James and I got a hold of some chemical fun and went to the beach! We took off mid-afternoon for the Maryland Atlantic, a short stretch of coastline with a boardwalk town (Ocean City) and a lovely park of an island called Assateague. Just south of Assateague is Chincoteague, which any decent horse-mad girl ought to be able to identify as the place of the wild horses. And yes, we saw horses. Lovely ones.
Before that, though, we gave into the usual impatience and made chemical hay once the sun was no longer shining. We walked from our long-distant motel room down to the boardwalk, passing through high-tide-covered streets and talking incessantly about issues of life and death. Literally, and in depth.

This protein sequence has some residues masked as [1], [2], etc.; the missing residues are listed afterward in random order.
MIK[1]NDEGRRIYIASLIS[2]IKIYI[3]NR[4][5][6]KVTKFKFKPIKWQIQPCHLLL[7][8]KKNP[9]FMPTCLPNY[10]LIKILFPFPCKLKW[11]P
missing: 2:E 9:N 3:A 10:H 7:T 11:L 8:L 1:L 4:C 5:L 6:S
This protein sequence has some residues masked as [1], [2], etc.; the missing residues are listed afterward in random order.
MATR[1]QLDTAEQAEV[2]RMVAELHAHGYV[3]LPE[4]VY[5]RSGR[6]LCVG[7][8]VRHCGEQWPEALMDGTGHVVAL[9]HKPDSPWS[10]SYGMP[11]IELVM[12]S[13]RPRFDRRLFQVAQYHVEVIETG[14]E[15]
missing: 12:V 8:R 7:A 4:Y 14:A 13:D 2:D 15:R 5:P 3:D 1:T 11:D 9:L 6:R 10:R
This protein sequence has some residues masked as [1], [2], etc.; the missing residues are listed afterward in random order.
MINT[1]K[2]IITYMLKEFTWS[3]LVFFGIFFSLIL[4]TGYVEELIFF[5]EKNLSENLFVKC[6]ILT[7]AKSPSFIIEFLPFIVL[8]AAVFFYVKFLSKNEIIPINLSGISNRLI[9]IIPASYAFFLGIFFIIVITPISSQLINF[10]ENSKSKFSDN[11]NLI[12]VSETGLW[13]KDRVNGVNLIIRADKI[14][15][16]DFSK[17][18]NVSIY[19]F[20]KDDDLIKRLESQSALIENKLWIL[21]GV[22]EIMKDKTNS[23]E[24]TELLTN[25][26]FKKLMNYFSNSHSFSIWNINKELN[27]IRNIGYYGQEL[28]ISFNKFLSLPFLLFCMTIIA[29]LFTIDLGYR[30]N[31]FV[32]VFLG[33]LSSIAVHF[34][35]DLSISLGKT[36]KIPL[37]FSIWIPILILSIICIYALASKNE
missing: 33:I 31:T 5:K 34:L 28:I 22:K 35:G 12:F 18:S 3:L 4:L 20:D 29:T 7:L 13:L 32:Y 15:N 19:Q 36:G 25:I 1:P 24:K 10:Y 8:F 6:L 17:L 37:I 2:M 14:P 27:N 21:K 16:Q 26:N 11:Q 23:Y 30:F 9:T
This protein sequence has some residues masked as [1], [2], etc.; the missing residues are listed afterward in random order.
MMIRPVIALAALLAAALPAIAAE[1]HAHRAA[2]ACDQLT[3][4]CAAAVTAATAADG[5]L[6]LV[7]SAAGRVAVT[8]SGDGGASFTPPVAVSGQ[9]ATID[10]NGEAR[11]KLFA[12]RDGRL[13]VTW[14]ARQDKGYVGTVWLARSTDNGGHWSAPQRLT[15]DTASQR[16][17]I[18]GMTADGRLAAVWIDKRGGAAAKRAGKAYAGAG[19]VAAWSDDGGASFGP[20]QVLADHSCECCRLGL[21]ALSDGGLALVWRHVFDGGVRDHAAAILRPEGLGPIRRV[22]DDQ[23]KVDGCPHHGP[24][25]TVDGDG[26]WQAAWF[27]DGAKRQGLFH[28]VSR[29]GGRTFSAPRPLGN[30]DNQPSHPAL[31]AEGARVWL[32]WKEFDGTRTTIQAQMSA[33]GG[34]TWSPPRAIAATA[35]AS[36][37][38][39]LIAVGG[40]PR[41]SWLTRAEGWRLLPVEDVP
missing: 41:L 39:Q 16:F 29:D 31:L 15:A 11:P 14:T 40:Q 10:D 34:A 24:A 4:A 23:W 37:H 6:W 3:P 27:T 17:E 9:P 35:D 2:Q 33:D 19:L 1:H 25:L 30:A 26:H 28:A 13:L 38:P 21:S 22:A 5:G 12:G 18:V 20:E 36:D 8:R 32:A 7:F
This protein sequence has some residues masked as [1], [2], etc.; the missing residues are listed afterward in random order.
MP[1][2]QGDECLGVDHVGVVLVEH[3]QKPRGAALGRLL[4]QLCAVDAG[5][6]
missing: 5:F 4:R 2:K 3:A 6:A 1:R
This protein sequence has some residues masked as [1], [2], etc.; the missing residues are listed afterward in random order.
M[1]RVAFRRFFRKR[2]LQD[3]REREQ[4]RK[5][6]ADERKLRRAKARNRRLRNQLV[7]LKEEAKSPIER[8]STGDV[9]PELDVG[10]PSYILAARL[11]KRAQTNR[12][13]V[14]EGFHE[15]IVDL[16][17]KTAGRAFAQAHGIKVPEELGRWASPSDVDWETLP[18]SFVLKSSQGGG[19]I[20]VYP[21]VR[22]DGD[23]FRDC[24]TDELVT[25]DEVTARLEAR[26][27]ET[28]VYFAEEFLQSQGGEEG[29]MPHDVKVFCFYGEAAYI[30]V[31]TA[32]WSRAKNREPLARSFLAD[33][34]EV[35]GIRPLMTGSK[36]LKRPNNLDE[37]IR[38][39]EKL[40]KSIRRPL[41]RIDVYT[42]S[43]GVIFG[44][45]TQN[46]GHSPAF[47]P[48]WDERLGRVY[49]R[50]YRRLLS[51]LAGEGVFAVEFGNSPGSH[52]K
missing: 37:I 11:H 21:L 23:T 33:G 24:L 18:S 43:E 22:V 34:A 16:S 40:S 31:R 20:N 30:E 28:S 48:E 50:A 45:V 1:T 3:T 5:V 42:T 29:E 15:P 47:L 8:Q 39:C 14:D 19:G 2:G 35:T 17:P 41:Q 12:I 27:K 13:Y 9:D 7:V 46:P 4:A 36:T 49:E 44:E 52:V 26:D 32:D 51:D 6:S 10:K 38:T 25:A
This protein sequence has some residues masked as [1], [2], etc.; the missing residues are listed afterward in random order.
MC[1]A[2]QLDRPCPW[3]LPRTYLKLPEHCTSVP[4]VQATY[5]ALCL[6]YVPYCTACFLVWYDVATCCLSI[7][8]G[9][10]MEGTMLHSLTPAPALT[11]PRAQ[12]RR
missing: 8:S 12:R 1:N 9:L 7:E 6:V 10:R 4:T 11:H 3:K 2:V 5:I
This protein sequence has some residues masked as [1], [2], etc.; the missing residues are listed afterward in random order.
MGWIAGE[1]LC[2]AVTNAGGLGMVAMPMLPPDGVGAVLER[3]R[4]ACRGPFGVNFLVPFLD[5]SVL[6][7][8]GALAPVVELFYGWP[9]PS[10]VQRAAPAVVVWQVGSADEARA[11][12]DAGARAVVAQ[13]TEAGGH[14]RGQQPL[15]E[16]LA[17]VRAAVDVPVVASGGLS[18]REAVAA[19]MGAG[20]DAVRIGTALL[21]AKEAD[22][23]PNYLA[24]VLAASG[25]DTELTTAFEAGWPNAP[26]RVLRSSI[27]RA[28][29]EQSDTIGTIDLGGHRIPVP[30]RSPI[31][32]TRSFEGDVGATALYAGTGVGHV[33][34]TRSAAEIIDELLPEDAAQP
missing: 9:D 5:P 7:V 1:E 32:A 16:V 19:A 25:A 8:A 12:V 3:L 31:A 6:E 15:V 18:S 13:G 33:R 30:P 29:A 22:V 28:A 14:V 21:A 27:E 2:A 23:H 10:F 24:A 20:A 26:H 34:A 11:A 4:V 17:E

On the boardwalk, we shook off the heaviness and soaked up the strangeness of the bright lights to the left, deep dark to the right. The water drew me, but the walkway seemed uncrossable, the crowds foreign and familiar at the same time. Waves of human interaction passed us, or we passed them, and all of them rooted around in me for like desires, like motives. Some settled in and forced me to watch my aspect in another face, responding in my way to another person. Others bounced around like puppies but were forced out like splinters, too foreign to become a part of me. My favorites augmented me. They taught me how a human acts, reacts, behaves when that human is not me. These augmentations are the heart of what it means to be a storyteller, a writer who can examine the happenstance and stances of people unlike, but not unintelligible to, oneself.
The day after, we floated in the salt-womb of the ocean. My first Atlantic baptism, and a stirred up, life-filled body of water it seemed from off the Assateague Island beach. As green as a lake, as brown as a river, and bouyant with salt and happiness. My experience of the social east coast has been un-home-like, but the ocean, I recognized.